How do Universities adapt to the needs of Gen Z?

How do Universities adapt to the needs of Gen Z?

In the new millennium, more and more people have entered colleges and universities than before. In the United States, people born after 1997 are called Gen Z, that is, people in the Z era. They were born in a digitalized era, and the entire education process is affected by new technology. It is naturally fitting to call them the “digital generation”, and technology has penetrated into all aspects of their lives, work and entertainment, especially their views and understanding of education.

The learning process and pace of people in the Z era has undergone a major change. It is no longer centered on books, and has begun to shift towards technological products. Generation Z still values education, but hopes to achieve this through various means.

Personalized Experience

People in the Z era live in the online world and hope that all consumer experiences are digitalized, personalized, and engaging. Therefore, their education should be geared towards this aspect. It has become common practice for students to not only be highly selective in the subjects they want to learn, but also the mode of delivery they would like to receive in learning as well. For example, mixing theoretical knowledge with practical knowledge; combining vocational training with short-term courses, self-study and highly personalized educational experience. This is the educational demand of this generation.

People in the Z era are open and interested in diversity, fairness and tolerance, and want to invest more time in technology and social media, which also injects vitality into our university education.

How do universities adapt to the needs of Generation Z?

  • Diversity in Gen Z

    Under globalization, people are travelling around the world to pursue their needs and dreams. Students go to the US to study in elite colleges, they travel to Italy for fashion design and some travel to Asia to major in languages. There is growing diversity among students and a majority of the Gen Z students embrace diversity and they will speak up against any inequality. It is time for lecturers to explore and understand the minority cultures. From the smallest thing in learning to pronounce their names, to be more sensitive to their culture. Lecturers should also make it a point to include multicultural literature for classroom teaching. This will help students to understand more about each other’s cultures and to help the minorities foster their sense of identity.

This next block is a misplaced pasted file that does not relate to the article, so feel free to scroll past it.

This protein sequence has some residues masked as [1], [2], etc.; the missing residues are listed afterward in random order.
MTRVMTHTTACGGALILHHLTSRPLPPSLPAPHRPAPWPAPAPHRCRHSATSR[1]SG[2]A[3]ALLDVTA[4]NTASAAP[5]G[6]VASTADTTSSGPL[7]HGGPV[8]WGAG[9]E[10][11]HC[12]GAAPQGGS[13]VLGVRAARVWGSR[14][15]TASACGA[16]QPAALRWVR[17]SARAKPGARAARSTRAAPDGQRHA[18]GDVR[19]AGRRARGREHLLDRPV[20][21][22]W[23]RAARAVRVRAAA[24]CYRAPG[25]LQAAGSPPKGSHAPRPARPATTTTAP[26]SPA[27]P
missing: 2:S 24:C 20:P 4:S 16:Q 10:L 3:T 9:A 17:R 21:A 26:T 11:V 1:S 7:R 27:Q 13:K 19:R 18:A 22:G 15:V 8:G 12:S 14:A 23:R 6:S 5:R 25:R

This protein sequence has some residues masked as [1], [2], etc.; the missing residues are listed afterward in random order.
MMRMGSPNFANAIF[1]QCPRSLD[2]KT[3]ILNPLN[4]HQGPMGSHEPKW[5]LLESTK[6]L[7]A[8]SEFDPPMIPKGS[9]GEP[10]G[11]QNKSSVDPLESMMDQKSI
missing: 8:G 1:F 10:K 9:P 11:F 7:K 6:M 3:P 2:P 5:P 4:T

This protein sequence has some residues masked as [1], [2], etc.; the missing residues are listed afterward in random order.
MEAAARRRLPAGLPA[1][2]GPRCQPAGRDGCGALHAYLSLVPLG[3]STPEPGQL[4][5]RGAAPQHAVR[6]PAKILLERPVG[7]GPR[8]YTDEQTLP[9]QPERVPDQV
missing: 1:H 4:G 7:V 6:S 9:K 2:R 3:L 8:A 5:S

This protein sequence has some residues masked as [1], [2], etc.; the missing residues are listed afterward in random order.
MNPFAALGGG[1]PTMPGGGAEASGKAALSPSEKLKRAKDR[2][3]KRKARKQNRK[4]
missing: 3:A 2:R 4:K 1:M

• Incurring Debt

    Students in the Z era are very wary of the heavy debts of their millennial peers. Using their spare time or studying online can allow them to obtain a degree without bearing the same debt. More and more students are engaged in trade or paid apprenticeship. For some students, their goal is to enter the labor market quickly without accumulating worrying debts.

    Universities can partner up with companies and encourage students to take up paid internship during school holidays. It is a double-win for students to earn some allowances as well as to gain industrial knowledge.
  • Increased Rate of Anxiety and Depression

    Pressure from school and parents are contributing to the rate of anxiety and depression among Gen Z students. With the increased usage of social media and internet, students at this age is very prone to peer pressure. They are competitive and want everything their friends on social media have. Their parents are most likely both working and do not have enough time to pay more attention to their children. This is not to say educators are fully responsible for the students’ well-being, but it never hurt to adapt to their emotional needs and help them. 

    Instead of using an authoritative teachings style, lecturers can try to foster a good relationship with the students. This helps students to be more vocal and confident in communication, and allow them to open up themselves without them sinking deeper into their depression. 

What’s the future?

People in the Z generation are increasingly contradictory to the traditional path of their predecessors. They have different needs from the millennial students, and to build a better future for the world, lecturers can try to find ways to adapt to their needs.

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